At October's 35th Tokyo Motor Show, Mazda unveiled the all-new 2.3 litre twin-cam four cylinder engine which may power the next generation Miata. the new engine was displayed in its front-drive form as it will power the new Mazda 6/Mazda Atenza sedan range which replaces the current 626s.
The new engine is of all aluminum construction and features standard variable valve timing using the Mazda S-VT system and has a mechanical system in its variable length intake tract..
In common with the current BP engine used in the Miata, the new power unit retains a four-valve-per cylinder head layout, though the timing belt has been replaced by a silent chain. The engine will be produced in 2.0 and 2.3 litre forms for the Miata (it's believed that North America and Australia will only get the 2.3, though in some markets only the 2.0 will be used with a few getting both displacements), with the primary mechanical difference between the two the addition of a dynamic mass balancer in the sump, gear driven by the crankshaft and running at twice crankshaft speed to eliminate secondary vibration.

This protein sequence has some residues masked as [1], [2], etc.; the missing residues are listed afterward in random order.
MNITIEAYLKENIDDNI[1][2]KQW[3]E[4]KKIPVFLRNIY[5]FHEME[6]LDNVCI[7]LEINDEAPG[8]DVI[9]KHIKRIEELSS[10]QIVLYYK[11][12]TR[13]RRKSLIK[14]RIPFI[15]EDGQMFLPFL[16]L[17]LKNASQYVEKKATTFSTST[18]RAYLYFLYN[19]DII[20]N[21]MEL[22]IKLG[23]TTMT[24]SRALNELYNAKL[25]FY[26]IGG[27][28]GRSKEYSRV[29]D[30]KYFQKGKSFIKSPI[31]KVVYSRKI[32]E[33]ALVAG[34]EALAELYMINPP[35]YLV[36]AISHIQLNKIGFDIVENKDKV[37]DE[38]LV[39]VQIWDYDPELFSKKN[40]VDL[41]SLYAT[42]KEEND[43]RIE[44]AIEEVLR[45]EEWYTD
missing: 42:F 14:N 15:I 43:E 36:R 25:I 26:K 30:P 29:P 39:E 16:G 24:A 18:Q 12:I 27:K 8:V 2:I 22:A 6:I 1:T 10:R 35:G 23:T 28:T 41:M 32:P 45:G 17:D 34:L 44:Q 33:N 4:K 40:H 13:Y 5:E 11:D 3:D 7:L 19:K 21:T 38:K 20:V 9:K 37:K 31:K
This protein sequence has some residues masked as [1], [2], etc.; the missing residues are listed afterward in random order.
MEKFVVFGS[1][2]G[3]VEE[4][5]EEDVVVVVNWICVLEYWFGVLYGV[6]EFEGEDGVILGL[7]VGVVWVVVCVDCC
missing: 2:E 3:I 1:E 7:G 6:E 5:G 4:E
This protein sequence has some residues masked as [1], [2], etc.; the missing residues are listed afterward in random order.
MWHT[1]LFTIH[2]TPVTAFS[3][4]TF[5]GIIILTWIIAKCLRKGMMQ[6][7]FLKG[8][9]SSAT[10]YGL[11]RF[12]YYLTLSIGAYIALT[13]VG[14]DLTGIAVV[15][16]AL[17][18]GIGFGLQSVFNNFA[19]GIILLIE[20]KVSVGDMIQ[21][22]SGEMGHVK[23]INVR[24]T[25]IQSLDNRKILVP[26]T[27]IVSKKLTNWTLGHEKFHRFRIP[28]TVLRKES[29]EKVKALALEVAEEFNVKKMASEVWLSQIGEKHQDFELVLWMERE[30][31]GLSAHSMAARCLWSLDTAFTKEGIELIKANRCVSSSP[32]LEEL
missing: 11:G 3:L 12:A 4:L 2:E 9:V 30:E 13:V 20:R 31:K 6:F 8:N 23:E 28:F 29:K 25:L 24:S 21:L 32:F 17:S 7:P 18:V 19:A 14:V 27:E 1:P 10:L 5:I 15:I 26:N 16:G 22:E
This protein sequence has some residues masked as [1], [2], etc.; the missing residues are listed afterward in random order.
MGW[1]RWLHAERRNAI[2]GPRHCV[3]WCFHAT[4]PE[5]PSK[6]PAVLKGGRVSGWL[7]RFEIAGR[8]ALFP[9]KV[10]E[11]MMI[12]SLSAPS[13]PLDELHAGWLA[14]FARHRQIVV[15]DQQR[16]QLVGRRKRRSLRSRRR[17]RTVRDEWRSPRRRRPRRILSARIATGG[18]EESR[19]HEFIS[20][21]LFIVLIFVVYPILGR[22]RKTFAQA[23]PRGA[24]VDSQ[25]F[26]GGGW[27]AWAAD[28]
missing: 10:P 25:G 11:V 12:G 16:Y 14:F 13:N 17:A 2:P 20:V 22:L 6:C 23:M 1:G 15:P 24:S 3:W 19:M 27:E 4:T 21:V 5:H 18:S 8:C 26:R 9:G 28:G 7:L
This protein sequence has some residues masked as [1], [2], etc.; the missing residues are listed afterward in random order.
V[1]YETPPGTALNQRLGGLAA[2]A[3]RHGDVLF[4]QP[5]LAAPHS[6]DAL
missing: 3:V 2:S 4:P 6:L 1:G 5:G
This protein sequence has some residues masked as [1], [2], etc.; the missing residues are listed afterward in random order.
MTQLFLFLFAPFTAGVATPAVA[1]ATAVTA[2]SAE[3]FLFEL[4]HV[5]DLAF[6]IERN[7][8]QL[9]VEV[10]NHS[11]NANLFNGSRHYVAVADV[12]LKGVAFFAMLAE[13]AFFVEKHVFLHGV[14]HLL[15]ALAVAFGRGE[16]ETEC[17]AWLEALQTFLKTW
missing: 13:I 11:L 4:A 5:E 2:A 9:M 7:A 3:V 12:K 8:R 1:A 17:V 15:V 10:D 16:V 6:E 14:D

The intake system uses a plenum chamber designed to maximize intake charge tumble to improve efficiency and with variable tract lengths to provide good low speed torque without compromising performance farther up the rev range.
The accompanying data is for the engine in Japanese domestic form as installed in the front-drive Mazda Atenza, so outputs are likely to differ in the longitudinal application of the Miata and with US emissions. Mazda has not officially commented on the timing of the next-generation Miata or the rumored availability of the 2.3 in any upcoming model.
Displacement 2,261cc Bore x stroke 87.5mm x 94.0mm Maximum output (target figure) 178hp/131kW at 6,500rpm Maximum torque (target figure) 159lb-ft/215Nm at 4,000rpm